Chiang Mei, the Ford Professor of Engineering in the Department of Civil and Environmental Engineering at MIT, is one of the earliest advocates of ocean wave energy. Since the late 1970s he has been working on developing new ways of harnessing this awesome renewable force -- research which recently culminated in the creation of the oscillating water column (OWC).

The device is the product of Mei's collaborations with his colleges from the Technical University of Lisbon and is based on numerical simulations that can predict wave forces on a given device and the system's resulting motion. Situated on or near the shore, an OWC consists of a chamber with a subsurface opening. The system works by modulating water and airflow as waves come in and out and channel into an electricity-generating turbine. "We found that we could optimize the efficiency of the OWC by making use of the compressibility of air -- something that is not intuitively obvious," Mei says. "It's very exciting."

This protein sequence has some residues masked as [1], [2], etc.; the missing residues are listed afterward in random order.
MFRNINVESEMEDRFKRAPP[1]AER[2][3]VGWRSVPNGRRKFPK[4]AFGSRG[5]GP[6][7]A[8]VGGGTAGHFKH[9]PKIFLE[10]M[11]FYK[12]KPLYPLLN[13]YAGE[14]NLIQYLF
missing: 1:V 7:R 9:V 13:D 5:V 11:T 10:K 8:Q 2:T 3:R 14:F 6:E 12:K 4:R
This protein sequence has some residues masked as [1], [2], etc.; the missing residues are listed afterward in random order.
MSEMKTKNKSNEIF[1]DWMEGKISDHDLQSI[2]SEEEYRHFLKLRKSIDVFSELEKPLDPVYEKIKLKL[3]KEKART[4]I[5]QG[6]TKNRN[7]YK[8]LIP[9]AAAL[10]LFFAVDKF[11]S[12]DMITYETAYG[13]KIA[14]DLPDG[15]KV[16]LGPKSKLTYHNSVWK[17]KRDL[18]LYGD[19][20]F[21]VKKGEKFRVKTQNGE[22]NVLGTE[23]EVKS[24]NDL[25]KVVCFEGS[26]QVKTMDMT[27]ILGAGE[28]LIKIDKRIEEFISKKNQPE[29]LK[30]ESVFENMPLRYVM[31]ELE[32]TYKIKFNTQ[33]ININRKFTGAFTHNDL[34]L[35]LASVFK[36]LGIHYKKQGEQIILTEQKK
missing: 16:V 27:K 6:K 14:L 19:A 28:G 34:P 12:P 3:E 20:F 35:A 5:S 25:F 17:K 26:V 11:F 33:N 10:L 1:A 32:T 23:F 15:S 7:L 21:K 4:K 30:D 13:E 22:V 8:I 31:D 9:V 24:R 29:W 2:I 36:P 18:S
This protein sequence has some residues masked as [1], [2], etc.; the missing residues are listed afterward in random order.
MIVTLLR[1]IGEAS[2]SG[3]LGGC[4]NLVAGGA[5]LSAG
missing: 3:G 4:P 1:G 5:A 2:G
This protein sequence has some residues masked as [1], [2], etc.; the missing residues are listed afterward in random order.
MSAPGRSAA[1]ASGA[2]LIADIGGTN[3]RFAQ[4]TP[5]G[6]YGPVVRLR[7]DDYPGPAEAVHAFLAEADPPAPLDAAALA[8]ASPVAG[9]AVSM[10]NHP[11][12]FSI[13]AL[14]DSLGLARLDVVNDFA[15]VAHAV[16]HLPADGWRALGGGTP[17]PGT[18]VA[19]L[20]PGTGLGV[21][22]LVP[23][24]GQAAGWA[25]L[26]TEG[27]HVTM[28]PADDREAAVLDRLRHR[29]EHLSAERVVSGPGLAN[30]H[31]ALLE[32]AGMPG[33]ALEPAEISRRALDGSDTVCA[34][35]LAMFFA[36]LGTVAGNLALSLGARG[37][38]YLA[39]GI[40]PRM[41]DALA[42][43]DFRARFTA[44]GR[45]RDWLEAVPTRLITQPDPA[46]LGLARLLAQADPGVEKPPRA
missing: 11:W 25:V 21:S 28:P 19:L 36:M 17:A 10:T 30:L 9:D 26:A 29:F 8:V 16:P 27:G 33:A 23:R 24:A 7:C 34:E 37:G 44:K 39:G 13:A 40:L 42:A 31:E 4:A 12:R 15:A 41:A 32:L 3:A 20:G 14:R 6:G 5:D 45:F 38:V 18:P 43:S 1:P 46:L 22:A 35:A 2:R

The Portuguese-planned OWC facility, to be built at the mouth of the Douro River in Porto, will include three columns that together will generate 750 kilowatts -- enough to power 750 homes. For more on the OWC go here or visit the MIT Energy Initiative.